Results showed that people exposed to a stressful situation had poorer declarative memory performance than those who underwent a non-stressful task in the middle.
Further research into the topic has revealed that chronic stress in people with post-traumatic stress disorder also affects the ability of an individual to form declarative memories. In a famous study of 1953, a patient who had parts of his hippocampus, medial temporal lobe, and amygdala removed to manage his epilepsy was evaluated for his declarative and procedural memory capabilities. Experts found that he could not form declarative memories after surgery but could form new short-term and procedural memories.
Other studies have revealed that slow-wave sleep impacts the ability to form declarative memories. This type of memory mainly benefits from sleep periods where slow-wave sleep dominates the brain. REM sleep, on the other hand, has not been found to enhance declarative memory.
How to Test Your Declarative Memory
You can do plenty of tasks and exercises to test both components of your declarative memory.
For episodic memory, check if you can recall the date you made your first Facebook account, or try recalling the name of your kindergarten teacher. Try to begin with simpler things, like the year you are currently in, and slowly increase the difficulty level. Another way to test episodic memory is by asking someone specific details about their life. For example, you may ask them about their exact whereabouts about two weeks ago or tell them to name the place where they had dinner last Monday. If they can answer correctly, their episodic memory is doing its job well.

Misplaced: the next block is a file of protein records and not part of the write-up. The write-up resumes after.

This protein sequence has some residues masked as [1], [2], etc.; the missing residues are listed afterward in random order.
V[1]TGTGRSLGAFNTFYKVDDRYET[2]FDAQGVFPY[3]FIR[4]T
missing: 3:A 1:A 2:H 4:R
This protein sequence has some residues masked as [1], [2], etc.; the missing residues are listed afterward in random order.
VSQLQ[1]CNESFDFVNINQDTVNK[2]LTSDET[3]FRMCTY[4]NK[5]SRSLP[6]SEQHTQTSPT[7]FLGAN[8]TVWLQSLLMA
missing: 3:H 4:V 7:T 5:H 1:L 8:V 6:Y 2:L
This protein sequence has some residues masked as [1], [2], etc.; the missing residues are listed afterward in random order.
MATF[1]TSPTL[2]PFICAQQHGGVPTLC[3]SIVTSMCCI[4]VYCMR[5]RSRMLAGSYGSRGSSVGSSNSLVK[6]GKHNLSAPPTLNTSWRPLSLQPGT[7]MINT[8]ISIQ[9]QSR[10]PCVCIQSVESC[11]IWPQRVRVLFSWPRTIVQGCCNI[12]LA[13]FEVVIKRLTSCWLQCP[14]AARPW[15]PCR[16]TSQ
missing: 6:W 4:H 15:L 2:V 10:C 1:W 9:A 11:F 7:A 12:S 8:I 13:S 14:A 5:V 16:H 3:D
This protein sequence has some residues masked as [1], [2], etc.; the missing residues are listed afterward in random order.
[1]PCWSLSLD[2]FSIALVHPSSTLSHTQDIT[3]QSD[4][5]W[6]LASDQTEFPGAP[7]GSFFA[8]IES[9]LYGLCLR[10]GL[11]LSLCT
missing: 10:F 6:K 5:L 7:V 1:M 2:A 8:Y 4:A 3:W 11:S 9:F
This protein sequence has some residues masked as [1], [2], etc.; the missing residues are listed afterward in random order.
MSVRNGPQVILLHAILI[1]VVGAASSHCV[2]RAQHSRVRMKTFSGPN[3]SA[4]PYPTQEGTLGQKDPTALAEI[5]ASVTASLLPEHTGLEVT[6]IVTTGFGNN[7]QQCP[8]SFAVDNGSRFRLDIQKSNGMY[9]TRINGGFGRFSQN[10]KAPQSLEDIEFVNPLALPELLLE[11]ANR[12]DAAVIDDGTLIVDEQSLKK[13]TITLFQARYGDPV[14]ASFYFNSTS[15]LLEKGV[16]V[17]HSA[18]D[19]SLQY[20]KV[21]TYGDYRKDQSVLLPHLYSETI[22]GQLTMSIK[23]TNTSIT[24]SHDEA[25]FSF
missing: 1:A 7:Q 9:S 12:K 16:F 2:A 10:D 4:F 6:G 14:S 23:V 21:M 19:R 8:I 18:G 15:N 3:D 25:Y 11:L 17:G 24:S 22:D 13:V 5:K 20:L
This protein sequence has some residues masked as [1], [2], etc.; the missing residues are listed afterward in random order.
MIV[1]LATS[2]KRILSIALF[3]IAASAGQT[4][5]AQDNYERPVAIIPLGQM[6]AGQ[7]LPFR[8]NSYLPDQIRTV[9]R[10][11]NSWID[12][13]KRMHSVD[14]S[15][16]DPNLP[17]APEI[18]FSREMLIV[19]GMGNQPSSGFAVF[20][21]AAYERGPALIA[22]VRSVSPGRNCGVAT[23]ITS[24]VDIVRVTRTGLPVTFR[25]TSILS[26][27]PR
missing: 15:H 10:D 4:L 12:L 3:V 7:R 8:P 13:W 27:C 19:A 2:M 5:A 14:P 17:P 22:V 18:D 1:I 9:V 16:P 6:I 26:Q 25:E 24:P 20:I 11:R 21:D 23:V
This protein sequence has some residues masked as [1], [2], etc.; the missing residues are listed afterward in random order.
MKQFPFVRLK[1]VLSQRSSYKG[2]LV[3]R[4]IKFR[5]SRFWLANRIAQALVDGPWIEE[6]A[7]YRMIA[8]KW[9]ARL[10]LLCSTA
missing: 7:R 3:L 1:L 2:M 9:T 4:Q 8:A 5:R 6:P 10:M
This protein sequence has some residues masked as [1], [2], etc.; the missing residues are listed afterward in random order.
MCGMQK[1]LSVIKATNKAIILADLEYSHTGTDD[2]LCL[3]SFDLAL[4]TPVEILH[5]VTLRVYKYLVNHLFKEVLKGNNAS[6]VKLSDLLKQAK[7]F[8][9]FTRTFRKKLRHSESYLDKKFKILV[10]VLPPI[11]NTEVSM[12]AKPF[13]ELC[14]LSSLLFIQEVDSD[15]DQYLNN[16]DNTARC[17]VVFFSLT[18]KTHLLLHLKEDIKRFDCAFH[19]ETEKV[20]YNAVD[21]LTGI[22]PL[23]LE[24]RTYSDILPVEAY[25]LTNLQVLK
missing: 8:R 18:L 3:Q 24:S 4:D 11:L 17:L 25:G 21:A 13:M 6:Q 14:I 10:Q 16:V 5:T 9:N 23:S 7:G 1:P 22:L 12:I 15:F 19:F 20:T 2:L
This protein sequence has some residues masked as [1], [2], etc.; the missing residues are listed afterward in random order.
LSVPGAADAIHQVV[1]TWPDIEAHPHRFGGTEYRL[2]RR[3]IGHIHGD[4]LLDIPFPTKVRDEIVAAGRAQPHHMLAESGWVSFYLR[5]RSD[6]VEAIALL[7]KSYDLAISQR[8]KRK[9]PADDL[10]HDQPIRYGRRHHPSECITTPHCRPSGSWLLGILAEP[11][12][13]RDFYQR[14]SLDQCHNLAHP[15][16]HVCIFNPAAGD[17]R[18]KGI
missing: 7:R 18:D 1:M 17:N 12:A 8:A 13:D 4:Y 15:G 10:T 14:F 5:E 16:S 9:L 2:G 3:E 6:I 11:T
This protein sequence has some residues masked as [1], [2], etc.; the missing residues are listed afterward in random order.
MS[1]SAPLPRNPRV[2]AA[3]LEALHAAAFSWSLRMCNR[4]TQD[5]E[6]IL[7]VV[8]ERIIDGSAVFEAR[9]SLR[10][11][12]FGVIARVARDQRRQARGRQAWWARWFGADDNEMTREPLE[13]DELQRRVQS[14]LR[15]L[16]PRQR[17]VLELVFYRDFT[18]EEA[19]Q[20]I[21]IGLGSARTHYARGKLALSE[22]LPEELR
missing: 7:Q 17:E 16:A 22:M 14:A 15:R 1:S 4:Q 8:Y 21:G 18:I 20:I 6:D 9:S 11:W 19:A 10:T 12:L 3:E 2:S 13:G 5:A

Semantic memory, on the other hand, is similar to a mental dictionary since it helps users remember bookish knowledge, meanings, and concepts in their cultural context. To test this type of declarative memory, ask a person to define a few words by giving examples. For example, you may ask them to explain what “theory” means and prompt them to give a few examples. If they correctly place these words with their definitions, it means their semantic memory is intact.
Is it Possible to Improve Your Declarative Memory?
Are you looking for different ways to fine-tune your memory as much as possible? Consider following the tips mentioned below to boost your long-term declarative memory while minimizing memory loss.
Get plenty of sleep
Sleep is crucial if you wish to consolidate your memories and recall them later with no issues. If you are trying to put something into your long-term memory, recall it once before going to sleep for good results.
Nothing divides your attention as much as multitasking does. It can significantly disrupt your memory-encoding process and make declarative memory formation difficult.
Exercise can increase blood flow to all body parts, including your brain. Try to incorporate 150 minutes of aerobic exercise into your weekly routine. Even walking for 15 minutes every day can do the trick.
Exercise your brain
While you are exerting your body, don’t forget that your brain needs exercise too. Do things that make you think, like learning a new skill or solving a crossword puzzle.
Maintain a healthy diet
Maintain a healthy diet rich in brain-nourishing foods, such as fatty fish and leafy greens.
Keep yourself organized
Keep yourself as organized as possible. Some things to do in this aspect include making to-do lists, keeping a diary of all appointments, etc. If you are trying to learn a new skill, write your outlines or summaries to keep yourself engaged in active learning.
The Bottom Line
Declarative memory is what makes you recall some of the most important days of your life. At the same time, it also makes sure you do well in your presentations and ace your exams. So no matter how busy your life gets, always take time to polish these memory-building skills to ensure that you keep cherishing your precious memories for as long as possible.